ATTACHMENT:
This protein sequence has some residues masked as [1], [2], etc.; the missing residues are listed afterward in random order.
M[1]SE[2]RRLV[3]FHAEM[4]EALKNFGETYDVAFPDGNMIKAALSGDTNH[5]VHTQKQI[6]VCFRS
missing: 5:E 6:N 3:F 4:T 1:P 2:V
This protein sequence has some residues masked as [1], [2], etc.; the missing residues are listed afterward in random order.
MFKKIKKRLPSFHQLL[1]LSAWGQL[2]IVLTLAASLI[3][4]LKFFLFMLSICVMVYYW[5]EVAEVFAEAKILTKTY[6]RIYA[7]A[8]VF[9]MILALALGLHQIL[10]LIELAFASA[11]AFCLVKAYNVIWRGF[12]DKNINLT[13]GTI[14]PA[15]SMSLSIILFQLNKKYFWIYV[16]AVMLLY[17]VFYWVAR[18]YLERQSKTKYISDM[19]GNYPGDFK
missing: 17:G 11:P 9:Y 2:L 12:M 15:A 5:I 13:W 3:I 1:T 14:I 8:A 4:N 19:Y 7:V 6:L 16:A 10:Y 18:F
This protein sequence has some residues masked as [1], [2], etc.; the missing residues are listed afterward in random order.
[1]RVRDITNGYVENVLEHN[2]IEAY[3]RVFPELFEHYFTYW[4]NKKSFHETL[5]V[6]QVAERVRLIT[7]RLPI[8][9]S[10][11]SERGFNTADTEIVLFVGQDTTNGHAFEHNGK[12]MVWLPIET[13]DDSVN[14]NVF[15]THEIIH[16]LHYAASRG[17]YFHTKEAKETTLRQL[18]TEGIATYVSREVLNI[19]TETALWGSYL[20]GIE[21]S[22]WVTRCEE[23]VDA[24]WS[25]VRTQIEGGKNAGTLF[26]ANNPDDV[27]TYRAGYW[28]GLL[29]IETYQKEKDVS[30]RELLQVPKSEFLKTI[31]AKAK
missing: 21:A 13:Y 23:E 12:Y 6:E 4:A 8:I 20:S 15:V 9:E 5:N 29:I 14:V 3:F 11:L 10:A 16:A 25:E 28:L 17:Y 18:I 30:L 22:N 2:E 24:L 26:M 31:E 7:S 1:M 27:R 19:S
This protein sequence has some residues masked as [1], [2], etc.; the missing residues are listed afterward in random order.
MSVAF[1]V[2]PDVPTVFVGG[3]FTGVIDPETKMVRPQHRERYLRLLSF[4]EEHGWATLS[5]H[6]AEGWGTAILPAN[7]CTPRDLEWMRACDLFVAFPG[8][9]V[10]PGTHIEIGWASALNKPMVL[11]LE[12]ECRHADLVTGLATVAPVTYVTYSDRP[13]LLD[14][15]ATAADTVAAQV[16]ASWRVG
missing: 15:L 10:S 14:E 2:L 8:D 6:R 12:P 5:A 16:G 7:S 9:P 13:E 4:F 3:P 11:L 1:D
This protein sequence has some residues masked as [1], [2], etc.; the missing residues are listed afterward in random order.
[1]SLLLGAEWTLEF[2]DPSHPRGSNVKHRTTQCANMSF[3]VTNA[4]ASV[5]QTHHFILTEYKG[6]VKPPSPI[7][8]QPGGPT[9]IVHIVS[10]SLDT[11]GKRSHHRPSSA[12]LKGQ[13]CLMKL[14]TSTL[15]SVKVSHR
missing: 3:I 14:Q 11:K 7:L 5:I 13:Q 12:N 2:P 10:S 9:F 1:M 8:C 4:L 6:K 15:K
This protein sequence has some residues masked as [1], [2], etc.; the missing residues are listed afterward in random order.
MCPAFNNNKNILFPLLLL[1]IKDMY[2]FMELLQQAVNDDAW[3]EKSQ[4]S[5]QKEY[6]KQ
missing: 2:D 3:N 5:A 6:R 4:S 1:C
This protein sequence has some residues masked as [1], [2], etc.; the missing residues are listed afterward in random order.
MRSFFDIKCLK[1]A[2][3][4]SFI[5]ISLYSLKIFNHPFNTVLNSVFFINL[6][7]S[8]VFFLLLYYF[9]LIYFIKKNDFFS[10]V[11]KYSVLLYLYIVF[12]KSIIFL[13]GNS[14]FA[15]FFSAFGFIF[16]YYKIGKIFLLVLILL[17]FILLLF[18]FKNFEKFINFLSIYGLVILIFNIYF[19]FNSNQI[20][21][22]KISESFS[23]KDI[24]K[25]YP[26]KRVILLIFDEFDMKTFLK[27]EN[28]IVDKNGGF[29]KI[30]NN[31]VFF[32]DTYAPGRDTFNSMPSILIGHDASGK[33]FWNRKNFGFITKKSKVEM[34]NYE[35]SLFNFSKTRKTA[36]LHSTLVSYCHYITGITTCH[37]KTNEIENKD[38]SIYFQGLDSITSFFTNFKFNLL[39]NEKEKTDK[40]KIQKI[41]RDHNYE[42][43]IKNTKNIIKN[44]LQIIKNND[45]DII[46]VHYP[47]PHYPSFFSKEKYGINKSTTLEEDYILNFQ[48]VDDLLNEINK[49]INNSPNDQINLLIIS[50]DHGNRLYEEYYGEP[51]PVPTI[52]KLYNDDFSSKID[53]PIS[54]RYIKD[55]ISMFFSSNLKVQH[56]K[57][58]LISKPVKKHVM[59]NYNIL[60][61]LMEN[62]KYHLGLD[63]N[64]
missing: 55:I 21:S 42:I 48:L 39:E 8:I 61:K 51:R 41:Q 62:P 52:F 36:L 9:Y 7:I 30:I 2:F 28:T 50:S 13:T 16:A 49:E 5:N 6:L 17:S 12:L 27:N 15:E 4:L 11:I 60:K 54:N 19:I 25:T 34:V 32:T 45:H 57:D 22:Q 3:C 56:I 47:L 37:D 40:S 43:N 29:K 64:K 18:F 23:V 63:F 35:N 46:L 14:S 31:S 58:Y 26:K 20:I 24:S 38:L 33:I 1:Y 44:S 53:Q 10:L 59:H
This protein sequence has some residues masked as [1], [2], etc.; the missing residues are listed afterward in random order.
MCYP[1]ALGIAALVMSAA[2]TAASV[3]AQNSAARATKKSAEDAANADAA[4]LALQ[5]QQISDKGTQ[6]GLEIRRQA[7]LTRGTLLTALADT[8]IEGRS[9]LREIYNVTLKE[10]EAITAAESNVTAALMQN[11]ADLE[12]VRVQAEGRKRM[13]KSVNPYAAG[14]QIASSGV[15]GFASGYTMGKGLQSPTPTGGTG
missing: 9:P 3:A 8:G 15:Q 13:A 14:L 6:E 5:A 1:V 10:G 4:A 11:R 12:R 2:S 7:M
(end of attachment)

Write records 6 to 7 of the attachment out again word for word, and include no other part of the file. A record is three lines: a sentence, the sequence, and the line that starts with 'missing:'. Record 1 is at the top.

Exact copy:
This protein sequence has some residues masked as [1], [2], etc.; the missing residues are listed afterward in random order.
MCPAFNNNKNILFPLLLL[1]IKDMY[2]FMELLQQAVNDDAW[3]EKSQ[4]S[5]QKEY[6]KQ
missing: 2:D 3:N 5:A 6:R 4:S 1:C
This protein sequence has some residues masked as [1], [2], etc.; the missing residues are listed afterward in random order.
MRSFFDIKCLK[1]A[2][3][4]SFI[5]ISLYSLKIFNHPFNTVLNSVFFINL[6][7]S[8]VFFLLLYYF[9]LIYFIKKNDFFS[10]V[11]KYSVLLYLYIVF[12]KSIIFL[13]GNS[14]FA[15]FFSAFGFIF[16]YYKIGKIFLLVLILL[17]FILLLF[18]FKNFEKFINFLSIYGLVILIFNIYF[19]FNSNQI[20][21][22]KISESFS[23]KDI[24]K[25]YP[26]KRVILLIFDEFDMKTFLK[27]EN[28]IVDKNGGF[29]KI[30]NN[31]VFF[32]DTYAPGRDTFNSMPSILIGHDASGK[33]FWNRKNFGFITKKSKVEM[34]NYE[35]SLFNFSKTRKTA[36]LHSTLVSYCHYITGITTCH[37]KTNEIENKD[38]SIYFQGLDSITSFFTNFKFNLL[39]NEKEKTDK[40]KIQKI[41]RDHNYE[42][43]IKNTKNIIKN[44]LQIIKNND[45]DII[46]VHYP[47]PHYPSFFSKEKYGINKSTTLEEDYILNFQ[48]VDDLLNEINK[49]INNSPNDQINLLIIS[50]DHGNRLYEEYYGEP[51]PVPTI[52]KLYNDDFSSKID[53]PIS[54]RYIKD[55]ISMFFSSNLKVQH[56]K[57][58]LISKPVKKHVM[59]NYNIL[60][61]LMEN[62]KYHLGLD[63]N[64]
missing: 55:I 21:S 42:I 48:L 39:E 8:I 61:K 51:R 41:Q 62:P 52:F 36:L 9:Y 7:I 30:I 2:F 28:T 50:S 13:T 16:A 49:E 5:N 6:L 17:S 12:L 27:N 15:E 4:L 11:I 60:K 54:N 19:I 25:T 34:V 32:T 45:H 57:D 22:Q 3:C 56:I 47:L 37:D 40:S 43:N 29:K 64:K 18:F 23:V 63:F 35:N 46:L 14:S 31:S 58:Y 26:K 20:I 24:S 38:L 33:I 1:Y 44:S 53:Q 10:L 59:H